Wednesday, November 7, 2012

Password: It's not a TV game show anymore!

It seems that everywhere you go (virtually), you need a password.  Every day teachers tell me that they have so many passwords it's difficult to keep up with them all.  Remembering that passwords are created to help us keep our personal information secure, it can still be a task to create effective passwords that we can remember.

First, I'd like to remind folks that since passwords are used for security purposes, they should not be shared or posted/published in any way.  Taping passwords to the bottom of your keyboard is similar in security to putting your house key under the front doormat, and keeping them on a sheet inside your desk drawer isn't much better.  Those are some of the first places anyone will look.

So how does a person create a strong password?  According to a CBS News article, a password should have at least eight mixed characters.  Think of a phrase you can remember, use capital and lower case letters, and substitute numbers and symbols within the phrase.  For example, you might use the phrase, "My family eats at 6", but in the password write, Mifamleets@6.  Even hackers with all of their sophisticated software prefer an easy mark to something more difficult to decrypt.  Yes, they can still figure out your password, but you might as well make it worth their time and lock out good guessers in the meantime.  Additionally, use a different password for less important sites like your Fandango or Netflix account than you would for secure ones such as your gradebook, email, credit cards or bank account.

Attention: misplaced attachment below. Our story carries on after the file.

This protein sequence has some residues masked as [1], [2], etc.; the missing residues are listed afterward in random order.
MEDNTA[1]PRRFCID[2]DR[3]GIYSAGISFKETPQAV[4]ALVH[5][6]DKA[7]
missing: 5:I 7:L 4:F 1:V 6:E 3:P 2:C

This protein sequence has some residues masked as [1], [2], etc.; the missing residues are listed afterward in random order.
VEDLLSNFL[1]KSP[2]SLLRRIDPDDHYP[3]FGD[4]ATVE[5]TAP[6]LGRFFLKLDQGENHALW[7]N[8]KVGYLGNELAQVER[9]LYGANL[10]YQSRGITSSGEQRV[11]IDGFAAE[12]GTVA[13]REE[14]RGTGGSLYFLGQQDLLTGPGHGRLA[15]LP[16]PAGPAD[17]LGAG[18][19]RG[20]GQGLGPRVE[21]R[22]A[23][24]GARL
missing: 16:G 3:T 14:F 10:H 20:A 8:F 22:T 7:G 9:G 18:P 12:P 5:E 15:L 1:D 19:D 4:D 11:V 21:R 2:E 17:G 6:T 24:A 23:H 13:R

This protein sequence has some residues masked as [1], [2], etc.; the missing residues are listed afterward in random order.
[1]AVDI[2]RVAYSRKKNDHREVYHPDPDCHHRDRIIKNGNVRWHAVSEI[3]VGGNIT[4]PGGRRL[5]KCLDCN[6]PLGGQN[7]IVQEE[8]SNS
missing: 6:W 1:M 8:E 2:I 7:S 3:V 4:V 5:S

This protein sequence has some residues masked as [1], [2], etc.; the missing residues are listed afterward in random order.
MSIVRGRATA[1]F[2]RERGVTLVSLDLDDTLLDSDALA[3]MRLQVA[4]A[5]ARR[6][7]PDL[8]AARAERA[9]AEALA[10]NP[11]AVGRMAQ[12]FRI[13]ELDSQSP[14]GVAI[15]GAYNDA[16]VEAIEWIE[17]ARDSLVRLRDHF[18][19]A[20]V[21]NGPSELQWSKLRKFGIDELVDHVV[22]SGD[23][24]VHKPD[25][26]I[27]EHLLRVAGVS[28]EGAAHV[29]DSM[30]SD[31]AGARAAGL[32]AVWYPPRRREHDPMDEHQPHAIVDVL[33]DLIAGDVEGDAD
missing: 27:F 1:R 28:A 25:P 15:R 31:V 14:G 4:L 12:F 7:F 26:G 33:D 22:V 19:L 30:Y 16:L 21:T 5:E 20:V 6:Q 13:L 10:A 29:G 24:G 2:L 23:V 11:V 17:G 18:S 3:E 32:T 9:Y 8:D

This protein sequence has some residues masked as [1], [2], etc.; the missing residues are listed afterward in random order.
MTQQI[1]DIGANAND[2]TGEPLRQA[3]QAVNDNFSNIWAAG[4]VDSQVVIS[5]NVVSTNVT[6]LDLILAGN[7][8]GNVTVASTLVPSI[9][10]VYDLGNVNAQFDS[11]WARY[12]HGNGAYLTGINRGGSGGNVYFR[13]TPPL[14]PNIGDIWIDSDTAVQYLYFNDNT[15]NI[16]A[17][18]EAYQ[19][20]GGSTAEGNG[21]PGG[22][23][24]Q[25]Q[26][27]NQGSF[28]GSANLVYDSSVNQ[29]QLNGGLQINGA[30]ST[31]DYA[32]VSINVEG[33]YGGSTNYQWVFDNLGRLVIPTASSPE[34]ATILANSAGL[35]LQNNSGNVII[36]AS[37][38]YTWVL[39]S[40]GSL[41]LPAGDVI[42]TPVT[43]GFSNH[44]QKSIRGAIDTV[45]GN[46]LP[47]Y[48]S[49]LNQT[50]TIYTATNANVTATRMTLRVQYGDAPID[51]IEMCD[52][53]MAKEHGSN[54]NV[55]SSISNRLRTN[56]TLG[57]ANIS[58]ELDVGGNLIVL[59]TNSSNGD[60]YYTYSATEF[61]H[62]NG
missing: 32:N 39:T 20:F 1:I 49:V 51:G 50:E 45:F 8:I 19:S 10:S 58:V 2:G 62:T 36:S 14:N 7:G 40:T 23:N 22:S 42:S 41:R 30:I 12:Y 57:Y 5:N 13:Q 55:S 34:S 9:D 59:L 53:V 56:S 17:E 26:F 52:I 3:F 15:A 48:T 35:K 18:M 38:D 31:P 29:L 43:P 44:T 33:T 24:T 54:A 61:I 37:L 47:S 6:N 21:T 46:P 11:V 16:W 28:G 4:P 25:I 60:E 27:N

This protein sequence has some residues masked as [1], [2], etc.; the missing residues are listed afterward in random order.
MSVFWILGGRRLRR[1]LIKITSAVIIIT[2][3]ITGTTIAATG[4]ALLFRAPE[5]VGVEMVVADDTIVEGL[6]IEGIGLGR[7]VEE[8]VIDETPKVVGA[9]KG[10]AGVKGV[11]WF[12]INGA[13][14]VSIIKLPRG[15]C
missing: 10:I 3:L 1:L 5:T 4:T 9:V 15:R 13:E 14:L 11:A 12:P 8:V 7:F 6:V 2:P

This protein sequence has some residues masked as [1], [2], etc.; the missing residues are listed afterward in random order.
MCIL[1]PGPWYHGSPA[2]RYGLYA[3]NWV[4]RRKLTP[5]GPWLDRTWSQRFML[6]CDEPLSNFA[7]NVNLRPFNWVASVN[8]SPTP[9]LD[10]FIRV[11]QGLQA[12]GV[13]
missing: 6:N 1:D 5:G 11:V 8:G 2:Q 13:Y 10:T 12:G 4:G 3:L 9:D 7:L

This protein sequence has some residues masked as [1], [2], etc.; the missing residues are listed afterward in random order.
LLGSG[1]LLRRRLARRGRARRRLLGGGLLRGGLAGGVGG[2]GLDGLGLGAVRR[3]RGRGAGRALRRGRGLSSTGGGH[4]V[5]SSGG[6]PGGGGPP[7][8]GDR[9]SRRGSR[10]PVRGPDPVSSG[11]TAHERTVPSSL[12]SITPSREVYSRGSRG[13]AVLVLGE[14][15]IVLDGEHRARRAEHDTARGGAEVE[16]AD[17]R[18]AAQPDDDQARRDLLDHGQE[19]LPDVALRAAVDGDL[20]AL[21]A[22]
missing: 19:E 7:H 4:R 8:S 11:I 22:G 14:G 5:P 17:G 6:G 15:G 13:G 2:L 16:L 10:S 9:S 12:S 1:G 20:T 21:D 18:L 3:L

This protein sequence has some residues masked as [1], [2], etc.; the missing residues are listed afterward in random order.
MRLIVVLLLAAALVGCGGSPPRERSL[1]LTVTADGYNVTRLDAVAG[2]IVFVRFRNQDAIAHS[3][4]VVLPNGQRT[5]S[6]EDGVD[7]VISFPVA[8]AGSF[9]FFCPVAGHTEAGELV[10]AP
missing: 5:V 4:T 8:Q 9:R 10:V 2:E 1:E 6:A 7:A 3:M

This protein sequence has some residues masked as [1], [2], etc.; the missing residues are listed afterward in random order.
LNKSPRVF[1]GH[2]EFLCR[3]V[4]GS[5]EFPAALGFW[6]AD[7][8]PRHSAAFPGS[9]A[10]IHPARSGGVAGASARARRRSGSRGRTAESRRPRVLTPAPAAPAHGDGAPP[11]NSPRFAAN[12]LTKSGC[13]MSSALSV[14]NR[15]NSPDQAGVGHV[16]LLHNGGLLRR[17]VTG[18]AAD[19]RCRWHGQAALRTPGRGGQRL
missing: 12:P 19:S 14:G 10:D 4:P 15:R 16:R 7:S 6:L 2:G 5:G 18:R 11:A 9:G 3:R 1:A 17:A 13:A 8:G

Did you think that you were being original using one of these passwords:  password, 123456, 12345678? Actually those were the top three passwords used in 2012.  Click here to see the top 25 WORST passwords of 2012.

Test the strength of your passwords here!

Ngak, C. (2012, October 24). The 25 Most Common Passwords of 2012. In CBS News. Retrieved November 7, 2012.

Monday, August 6, 2012

Keyboarding Practice

"How can you type so fast without looking at the keys?" I can't tell you how many times students have asked me this question.  They are amazed by teachers' skill in touch typing.  Teachers, on the other hand, wish that their students could touch type.  Just think how much more quickly computer-based activities would progress if students didn't have to use the hunt and peck method of typing.

Here's a website where students can practice their touch typing skills with no login necessary.  This is a great activity for home, for a rotation, or for students who complete their classwork early.  The program shows students which fingers to use, tracks their speed and their accuracy. Practice, practice, practice to have a classroom of typing wizards!

Friday, April 27, 2012

Everyone likes the word "FREE", and if you're no exception, take a look at the interactive math lessons from DreamBox Learning®. These math tools are aligned with the Standards for Mathematical Practice and are organized by grade and topic.  Topics range from Kindergarten level through 4th grade.  Because the lessons are interactive, they are fun and engaging for students and may help students to grasp difficult concepts using virtual manipulative.  Students may try these 25 lessons at the interactive whiteboard or may go through them individually at computers where a whiteboard is not available. Of course the interactive board will provide the greatest advantage because here students can work with their teacher and others to manipulate tools, explain, and discuss their thinking.